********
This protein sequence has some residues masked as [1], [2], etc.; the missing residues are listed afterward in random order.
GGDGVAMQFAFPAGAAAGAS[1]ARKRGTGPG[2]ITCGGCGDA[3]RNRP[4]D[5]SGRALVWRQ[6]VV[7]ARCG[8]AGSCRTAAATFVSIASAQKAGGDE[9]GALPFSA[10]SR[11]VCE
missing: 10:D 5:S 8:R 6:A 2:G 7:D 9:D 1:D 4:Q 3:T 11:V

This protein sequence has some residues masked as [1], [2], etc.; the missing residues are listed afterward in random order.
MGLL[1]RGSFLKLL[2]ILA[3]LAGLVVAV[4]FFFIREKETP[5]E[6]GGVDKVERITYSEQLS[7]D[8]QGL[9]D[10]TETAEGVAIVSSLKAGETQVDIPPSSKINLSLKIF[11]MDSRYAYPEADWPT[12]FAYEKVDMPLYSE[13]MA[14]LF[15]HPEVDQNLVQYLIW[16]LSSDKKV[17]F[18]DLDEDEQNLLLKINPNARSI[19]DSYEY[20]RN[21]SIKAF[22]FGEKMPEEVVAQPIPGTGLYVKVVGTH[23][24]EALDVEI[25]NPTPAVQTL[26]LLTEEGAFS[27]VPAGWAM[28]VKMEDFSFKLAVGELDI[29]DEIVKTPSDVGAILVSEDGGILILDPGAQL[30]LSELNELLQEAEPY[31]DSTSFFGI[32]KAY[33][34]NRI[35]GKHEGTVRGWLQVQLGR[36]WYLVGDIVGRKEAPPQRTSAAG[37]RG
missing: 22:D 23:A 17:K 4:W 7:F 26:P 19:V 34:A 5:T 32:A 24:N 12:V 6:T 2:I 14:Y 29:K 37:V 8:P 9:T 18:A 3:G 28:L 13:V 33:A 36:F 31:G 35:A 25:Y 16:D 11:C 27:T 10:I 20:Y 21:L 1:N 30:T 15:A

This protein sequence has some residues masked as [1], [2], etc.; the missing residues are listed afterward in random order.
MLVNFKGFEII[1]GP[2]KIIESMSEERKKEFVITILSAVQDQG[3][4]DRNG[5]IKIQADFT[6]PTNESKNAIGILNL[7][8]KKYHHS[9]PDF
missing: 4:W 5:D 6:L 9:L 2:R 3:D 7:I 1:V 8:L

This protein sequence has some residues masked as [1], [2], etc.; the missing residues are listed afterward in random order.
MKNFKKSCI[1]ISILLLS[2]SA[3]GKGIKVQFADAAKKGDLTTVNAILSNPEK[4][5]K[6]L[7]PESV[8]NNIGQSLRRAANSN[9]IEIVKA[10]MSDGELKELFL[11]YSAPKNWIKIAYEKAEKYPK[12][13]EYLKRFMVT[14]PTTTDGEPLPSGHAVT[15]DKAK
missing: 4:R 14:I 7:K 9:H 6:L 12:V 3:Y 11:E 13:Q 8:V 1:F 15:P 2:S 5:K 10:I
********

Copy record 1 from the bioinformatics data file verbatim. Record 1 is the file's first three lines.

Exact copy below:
This protein sequence has some residues masked as [1], [2], etc.; the missing residues are listed afterward in random order.
GGDGVAMQFAFPAGAAAGAS[1]ARKRGTGPG[2]ITCGGCGDA[3]RNRP[4]D[5]SGRALVWRQ[6]VV[7]ARCG[8]AGSCRTAAATFVSIASAQKAGGDE[9]GALPFSA[10]SR[11]VCE
missing: 10:D 5:S 8:R 6:A 2:G 7:D 9:D 1:D 4:Q 3:T 11:V